The Role of the Board in Securing the Cloud

By Migo Kedem

12/04/2022

Cybersecurity Cloud Private Company Governance Online Article

Cloud computing has empowered modern enterprises, becoming integral to operations and solution delivery. As board agendas support the needs of their businesses, many enterprises have migrated over to the cloud.

Increasing reliance on the cloud, though, has opened a lucrative avenue of attack for cybercriminals. As cyberattacks on the cloud surface will continue to evolve, it is the board's responsibility to put up the right defenses to safeguard one of the most business-critical platforms in use today.

Cloud Computing Is Not New. Why Secure It Now?

Use of the cloud has seen a meteoric rise over the past decade, shifting how businesses share, store, optimize, and manage information. However, threat actors have witnessed these changes and taken to targeting the cloud.

The features that make cloud services beneficial are the same that make them attractive to threat actors. In recent years, attacks on cloud environments have surged as attackers take advantage of the high volumes of sensitive data flowing between organizations and their cloud environments. Opportunistic by nature, attackers thrive off poor deployment, weak credentials, and misconfiguration when it comes to planning their attacks on the cloud surface.

While security challenges should not slow cloud adoption, boards need to be aware of their scope, significance, and how to secure against them. It is critical for boards to prepare their businesses and be ready to understand, prevent, reduce, and transfer these risks.

Security as an Afterthought in the Rise of the Cloud

In the early 2000s, everyone was starting to access the cloud. This was the cultural shift that catalyzed a tech-giant arms race to gain more market share in the cloud provider space. Between Amazon Web Services (AWS), Microsoft Corp., and Google, each raced to become the new standard for cloud-based services.

However, security became an afterthought in the bid to claim space in the cloud provider market. This is clearly demonstrated by the volume and increasing severity of cyberattacks on the cloud today. While businesses benefited from the race to expand on cloud features, tech giants were still trying to solve the problem of securing them.

The Board's Role in Securing the Cloud Surface

Establish the right tone from the top. Securing the cloud begins with the right mind-set. Boards that look at cyber risk as an enterprise-wide responsibility rather than just an information technology function responsibility create firmer foundations for an effective security strategy. Board members should promote a healthy cybersecurity culture that enables the business to achieve its objectives.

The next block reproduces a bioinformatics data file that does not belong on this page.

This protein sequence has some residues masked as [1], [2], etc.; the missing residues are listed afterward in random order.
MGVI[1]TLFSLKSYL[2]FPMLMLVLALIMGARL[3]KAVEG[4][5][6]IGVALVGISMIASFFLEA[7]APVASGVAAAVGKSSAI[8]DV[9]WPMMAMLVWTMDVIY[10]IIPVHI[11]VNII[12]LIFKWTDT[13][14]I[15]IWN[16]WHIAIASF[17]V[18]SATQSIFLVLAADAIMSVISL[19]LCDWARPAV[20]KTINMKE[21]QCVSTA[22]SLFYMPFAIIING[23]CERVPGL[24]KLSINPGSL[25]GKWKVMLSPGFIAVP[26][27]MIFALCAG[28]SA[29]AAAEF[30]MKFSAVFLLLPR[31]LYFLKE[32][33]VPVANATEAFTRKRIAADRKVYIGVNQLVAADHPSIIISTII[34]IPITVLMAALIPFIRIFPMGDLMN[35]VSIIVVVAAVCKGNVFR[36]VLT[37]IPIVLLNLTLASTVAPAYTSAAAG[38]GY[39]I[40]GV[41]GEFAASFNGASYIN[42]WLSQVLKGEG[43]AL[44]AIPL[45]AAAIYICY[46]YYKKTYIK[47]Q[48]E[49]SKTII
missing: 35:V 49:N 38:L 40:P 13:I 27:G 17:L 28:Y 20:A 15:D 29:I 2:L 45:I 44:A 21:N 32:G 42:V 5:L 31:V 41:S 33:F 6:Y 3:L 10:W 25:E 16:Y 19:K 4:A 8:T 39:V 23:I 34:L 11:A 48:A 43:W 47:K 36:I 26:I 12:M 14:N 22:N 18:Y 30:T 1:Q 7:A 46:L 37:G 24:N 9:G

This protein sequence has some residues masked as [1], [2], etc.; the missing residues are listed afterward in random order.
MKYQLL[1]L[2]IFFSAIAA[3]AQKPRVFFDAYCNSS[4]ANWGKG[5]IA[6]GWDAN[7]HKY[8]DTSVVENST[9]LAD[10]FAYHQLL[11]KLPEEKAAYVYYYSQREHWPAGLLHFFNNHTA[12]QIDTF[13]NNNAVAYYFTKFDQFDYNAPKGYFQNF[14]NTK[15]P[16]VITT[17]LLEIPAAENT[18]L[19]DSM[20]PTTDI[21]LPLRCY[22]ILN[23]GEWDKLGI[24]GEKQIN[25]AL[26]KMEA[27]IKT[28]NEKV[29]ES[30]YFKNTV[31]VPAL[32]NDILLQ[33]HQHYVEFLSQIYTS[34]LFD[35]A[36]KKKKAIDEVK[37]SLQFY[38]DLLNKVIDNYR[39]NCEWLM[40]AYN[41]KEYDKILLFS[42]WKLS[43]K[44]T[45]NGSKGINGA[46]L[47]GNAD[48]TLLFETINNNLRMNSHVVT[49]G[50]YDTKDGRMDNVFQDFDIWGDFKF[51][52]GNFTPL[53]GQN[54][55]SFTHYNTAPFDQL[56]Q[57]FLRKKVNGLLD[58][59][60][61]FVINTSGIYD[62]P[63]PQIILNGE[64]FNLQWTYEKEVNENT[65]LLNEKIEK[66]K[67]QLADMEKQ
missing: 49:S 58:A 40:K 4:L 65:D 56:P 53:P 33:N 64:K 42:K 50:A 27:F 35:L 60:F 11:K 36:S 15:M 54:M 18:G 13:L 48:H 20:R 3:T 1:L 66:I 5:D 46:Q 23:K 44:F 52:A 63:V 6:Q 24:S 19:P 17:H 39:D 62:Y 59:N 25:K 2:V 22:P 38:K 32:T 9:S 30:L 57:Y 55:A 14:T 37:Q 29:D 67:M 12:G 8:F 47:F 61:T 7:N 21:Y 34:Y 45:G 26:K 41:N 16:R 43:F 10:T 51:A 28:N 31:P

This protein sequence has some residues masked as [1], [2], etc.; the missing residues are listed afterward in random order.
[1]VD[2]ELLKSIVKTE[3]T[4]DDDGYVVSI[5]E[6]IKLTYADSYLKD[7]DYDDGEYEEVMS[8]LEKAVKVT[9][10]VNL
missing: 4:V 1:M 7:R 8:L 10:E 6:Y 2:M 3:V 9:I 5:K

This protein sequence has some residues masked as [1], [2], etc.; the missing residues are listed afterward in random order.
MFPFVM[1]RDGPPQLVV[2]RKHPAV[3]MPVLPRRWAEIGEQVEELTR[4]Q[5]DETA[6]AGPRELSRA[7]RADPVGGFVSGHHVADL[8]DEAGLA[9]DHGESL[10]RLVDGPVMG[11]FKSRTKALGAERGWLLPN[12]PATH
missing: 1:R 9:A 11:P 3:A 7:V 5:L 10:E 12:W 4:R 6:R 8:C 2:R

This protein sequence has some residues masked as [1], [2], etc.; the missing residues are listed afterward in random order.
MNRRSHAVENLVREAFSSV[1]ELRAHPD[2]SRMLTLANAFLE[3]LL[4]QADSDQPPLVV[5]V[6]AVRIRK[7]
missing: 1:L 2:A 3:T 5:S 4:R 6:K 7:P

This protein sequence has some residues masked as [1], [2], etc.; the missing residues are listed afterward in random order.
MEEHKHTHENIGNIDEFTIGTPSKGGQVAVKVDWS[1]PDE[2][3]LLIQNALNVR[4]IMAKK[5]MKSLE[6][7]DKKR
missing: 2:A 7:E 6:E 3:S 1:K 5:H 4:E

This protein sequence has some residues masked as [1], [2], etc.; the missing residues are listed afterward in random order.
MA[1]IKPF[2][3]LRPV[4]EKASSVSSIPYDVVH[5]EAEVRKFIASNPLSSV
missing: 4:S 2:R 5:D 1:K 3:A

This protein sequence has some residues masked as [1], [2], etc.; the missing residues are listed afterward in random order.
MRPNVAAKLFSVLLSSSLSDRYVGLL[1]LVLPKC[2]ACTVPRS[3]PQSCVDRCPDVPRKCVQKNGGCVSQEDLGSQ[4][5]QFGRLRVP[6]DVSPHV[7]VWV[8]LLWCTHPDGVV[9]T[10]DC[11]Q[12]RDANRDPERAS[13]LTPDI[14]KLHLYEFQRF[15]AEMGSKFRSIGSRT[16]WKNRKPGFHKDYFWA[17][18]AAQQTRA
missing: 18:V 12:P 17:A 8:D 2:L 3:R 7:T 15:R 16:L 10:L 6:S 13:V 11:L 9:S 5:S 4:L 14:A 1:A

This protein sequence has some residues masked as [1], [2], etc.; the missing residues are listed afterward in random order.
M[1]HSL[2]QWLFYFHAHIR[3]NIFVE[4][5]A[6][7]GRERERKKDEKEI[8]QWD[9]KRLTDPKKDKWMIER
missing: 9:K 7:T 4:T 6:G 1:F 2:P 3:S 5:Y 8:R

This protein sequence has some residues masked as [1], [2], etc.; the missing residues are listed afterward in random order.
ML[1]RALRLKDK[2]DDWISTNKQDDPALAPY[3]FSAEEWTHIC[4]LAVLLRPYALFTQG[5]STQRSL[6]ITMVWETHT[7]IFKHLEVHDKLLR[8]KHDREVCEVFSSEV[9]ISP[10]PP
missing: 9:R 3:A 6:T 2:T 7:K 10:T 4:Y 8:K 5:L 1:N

Engage in critical conversation. Awareness and open communication between the board, executive leaders, and technical experts are key to building security best practices. From a governance perspective, the board will best understand how security should be embedded into risk mitigation strategies, company systems, and controls. This means they are in a prime position to give the business insights needed by technical teams to fulfill security objectives.

Implement the measures needed. While software and processes are the drivers for a strong cybersecurity posture, board members should ensure that management balances the technical aspects of security planning with the needs of the business. Oversight is critical in helping technical teams focus on protecting the most critical assets, tailoring defenses to industry-specific risks, and investing in the right solutions.

Prepare and plan for cyber incidents. Cybersecurity incidents can have an irrevocable impact on a business. Having the right preparations in place helps reduce the operational, financial, and legal impact should an attack take place. Board members must understand their role in the greater cyber incident management plan and be ready to communicate with customers, stakeholders, regulators, and legal teams.

Cloud security may have been neglected during the advancements of the early 2000s, but it is now being driven to the forefront of every board discussion about security. As enterprise businesses continue to adopt cloud technologies, boards need to ensure that management secures their cloud environments as part of their overarching security strategies.

As the cyber threat landscape evolves, it will continue to change enterprise risks and demand that boards adjust their security strategies. A board's ability to create an integrated foundation for cloud security ensures an ongoing positive use of and relationship with cloud technologies.